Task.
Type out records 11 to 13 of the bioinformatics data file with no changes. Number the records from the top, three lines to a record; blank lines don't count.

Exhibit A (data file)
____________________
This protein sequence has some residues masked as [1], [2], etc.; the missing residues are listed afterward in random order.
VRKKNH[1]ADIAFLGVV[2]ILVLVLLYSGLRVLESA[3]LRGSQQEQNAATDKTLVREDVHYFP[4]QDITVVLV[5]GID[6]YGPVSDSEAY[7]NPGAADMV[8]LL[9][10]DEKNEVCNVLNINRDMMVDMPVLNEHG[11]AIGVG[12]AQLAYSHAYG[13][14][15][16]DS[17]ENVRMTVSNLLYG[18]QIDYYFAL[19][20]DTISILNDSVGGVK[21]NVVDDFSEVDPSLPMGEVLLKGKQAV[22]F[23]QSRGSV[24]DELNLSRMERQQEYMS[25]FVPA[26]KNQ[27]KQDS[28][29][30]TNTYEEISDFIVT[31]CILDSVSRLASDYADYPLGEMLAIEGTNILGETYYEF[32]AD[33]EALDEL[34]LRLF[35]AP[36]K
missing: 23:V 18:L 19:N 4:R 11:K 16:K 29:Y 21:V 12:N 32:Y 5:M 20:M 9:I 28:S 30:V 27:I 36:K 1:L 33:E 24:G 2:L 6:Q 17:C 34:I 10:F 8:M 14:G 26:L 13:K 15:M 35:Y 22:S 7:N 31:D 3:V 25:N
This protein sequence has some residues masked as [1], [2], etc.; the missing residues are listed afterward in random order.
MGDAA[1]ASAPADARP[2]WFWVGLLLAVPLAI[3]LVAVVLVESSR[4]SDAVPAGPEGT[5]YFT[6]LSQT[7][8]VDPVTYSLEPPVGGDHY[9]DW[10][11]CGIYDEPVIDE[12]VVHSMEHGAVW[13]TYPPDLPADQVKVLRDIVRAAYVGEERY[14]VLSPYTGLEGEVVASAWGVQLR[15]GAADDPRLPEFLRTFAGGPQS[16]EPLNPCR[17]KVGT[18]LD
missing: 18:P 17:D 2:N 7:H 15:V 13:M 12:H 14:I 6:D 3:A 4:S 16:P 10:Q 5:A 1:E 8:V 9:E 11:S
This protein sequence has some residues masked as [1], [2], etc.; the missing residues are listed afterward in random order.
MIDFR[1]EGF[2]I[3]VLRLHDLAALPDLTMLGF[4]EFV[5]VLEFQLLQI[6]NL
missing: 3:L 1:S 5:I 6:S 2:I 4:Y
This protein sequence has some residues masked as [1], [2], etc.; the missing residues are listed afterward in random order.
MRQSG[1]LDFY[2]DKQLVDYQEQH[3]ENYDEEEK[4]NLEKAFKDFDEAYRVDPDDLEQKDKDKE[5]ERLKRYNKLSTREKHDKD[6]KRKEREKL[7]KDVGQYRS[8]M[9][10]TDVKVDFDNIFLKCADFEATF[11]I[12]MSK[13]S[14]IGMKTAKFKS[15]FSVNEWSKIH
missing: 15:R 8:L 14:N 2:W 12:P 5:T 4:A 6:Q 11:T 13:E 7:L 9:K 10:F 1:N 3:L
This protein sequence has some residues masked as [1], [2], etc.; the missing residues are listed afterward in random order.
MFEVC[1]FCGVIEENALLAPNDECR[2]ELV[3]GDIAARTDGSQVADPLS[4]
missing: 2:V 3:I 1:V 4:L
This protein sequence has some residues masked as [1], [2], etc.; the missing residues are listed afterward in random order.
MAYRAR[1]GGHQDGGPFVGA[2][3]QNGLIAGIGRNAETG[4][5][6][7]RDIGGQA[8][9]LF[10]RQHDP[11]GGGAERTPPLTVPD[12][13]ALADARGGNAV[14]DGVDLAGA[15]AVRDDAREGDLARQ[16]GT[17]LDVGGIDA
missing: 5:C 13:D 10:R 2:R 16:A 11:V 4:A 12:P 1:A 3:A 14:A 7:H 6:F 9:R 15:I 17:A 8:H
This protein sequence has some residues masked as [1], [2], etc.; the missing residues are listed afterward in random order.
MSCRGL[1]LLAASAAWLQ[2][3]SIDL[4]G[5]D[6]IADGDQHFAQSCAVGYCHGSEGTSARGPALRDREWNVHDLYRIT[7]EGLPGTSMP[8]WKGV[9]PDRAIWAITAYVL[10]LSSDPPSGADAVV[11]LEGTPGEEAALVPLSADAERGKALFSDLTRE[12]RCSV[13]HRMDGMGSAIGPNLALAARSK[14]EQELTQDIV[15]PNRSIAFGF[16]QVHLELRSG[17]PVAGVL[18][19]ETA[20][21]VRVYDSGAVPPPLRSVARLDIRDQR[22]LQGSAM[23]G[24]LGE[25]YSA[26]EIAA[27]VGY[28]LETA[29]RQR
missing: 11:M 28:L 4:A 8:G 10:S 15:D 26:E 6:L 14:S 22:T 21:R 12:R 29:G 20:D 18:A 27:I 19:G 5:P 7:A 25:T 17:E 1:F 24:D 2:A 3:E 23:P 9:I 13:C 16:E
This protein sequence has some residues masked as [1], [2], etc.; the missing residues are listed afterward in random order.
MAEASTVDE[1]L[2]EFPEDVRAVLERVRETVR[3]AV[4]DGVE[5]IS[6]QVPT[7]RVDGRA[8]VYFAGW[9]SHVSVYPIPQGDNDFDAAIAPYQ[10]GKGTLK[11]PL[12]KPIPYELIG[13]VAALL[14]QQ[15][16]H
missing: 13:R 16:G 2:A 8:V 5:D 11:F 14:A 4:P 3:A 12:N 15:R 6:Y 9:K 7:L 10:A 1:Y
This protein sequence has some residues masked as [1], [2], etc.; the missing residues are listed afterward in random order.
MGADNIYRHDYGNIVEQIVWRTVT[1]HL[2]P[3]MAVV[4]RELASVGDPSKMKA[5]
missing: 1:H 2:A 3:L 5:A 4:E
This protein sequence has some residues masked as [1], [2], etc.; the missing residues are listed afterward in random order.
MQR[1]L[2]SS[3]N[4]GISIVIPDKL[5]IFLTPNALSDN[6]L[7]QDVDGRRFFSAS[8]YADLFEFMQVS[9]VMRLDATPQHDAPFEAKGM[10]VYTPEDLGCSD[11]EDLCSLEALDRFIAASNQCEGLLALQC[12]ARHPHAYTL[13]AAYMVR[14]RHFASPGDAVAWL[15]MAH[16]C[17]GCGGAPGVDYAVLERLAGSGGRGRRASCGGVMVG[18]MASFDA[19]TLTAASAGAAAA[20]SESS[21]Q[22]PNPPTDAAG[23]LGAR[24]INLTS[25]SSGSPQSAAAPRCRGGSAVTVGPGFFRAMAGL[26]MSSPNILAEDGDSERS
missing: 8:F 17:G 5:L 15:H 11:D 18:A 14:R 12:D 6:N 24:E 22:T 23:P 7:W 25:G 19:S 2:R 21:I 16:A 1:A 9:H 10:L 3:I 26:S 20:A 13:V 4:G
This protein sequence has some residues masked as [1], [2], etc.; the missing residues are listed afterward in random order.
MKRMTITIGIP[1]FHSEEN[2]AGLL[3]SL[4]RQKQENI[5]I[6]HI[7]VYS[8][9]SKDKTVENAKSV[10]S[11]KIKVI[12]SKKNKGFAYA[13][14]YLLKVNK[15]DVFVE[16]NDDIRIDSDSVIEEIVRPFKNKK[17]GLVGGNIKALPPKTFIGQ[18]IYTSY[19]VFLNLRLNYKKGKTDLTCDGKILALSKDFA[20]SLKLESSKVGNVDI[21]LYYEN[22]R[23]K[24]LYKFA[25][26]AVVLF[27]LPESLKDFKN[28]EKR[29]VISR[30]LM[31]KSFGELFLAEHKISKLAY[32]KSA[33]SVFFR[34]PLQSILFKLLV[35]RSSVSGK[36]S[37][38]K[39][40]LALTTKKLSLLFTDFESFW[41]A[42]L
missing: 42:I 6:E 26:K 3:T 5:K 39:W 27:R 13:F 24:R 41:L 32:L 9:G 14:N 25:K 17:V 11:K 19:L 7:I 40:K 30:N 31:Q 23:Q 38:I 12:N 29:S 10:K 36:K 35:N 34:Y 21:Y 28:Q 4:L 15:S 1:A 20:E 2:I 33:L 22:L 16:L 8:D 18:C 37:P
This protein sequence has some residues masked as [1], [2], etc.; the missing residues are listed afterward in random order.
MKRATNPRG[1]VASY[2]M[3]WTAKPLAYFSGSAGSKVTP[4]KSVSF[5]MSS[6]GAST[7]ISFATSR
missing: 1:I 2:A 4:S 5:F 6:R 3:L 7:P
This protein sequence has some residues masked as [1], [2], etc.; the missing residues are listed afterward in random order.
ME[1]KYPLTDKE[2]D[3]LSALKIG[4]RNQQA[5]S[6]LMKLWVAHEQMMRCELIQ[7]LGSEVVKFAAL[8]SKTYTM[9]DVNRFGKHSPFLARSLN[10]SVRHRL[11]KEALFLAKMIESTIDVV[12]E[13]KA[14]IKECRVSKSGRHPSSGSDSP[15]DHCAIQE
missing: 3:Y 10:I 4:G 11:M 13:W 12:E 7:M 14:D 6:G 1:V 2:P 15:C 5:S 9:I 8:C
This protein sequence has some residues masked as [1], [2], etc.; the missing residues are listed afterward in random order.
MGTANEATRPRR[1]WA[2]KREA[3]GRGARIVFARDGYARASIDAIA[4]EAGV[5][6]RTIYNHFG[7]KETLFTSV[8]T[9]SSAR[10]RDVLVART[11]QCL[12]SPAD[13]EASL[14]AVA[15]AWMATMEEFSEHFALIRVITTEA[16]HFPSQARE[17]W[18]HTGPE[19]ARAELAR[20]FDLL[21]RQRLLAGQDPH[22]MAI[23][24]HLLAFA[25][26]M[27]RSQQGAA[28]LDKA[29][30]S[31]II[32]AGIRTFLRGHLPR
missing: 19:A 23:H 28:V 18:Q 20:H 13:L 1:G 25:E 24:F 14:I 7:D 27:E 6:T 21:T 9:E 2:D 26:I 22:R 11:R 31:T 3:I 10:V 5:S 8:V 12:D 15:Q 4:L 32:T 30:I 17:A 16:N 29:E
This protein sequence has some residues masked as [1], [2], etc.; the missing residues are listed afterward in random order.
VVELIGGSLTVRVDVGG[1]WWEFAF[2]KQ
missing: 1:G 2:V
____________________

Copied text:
This protein sequence has some residues masked as [1], [2], etc.; the missing residues are listed afterward in random order.
MKRMTITIGIP[1]FHSEEN[2]AGLL[3]SL[4]RQKQENI[5]I[6]HI[7]VYS[8][9]SKDKTVENAKSV[10]S[11]KIKVI[12]SKKNKGFAYA[13][14]YLLKVNK[15]DVFVE[16]NDDIRIDSDSVIEEIVRPFKNKK[17]GLVGGNIKALPPKTFIGQ[18]IYTSY[19]VFLNLRLNYKKGKTDLTCDGKILALSKDFA[20]SLKLESSKVGNVDI[21]LYYEN[22]R[23]K[24]LYKFA[25][26]AVVLF[27]LPESLKDFKN[28]EKR[29]VISR[30]LM[31]KSFGELFLAEHKISKLAY[32]KSA[33]SVFFR[34]PLQSILFKLLV[35]RSSVSGK[36]S[37][38]K[39][40]LALTTKKLSLLFTDFESFW[41]A[42]L
missing: 42:I 6:E 26:K 3:T 5:K 39:W 27:R 13:F 24:R 41:L 32:L 9:G 14:N 25:K 17:V 11:K 19:L 7:I 40:K 30:N 31:Q 23:Q 38:I 12:N 29:S 10:K 36:K 35:N 34:Y 21:Y 28:Q 4:L 15:S 1:A 20:E 2:I 33:L 22:L 16:L 8:D 18:C 37:P
This protein sequence has some residues masked as [1], [2], etc.; the missing residues are listed afterward in random order.
MKRATNPRG[1]VASY[2]M[3]WTAKPLAYFSGSAGSKVTP[4]KSVSF[5]MSS[6]GAST[7]ISFATSR
missing: 1:I 2:A 4:S 5:F 6:R 3:L 7:P
This protein sequence has some residues masked as [1], [2], etc.; the missing residues are listed afterward in random order.
ME[1]KYPLTDKE[2]D[3]LSALKIG[4]RNQQA[5]S[6]LMKLWVAHEQMMRCELIQ[7]LGSEVVKFAAL[8]SKTYTM[9]DVNRFGKHSPFLARSLN[10]SVRHRL[11]KEALFLAKMIESTIDVV[12]E[13]KA[14]IKECRVSKSGRHPSSGSDSP[15]DHCAIQE
missing: 3:Y 10:I 4:G 11:M 13:W 12:E 7:M 14:D 6:G 1:V 2:P 15:C 5:S 9:I 8:C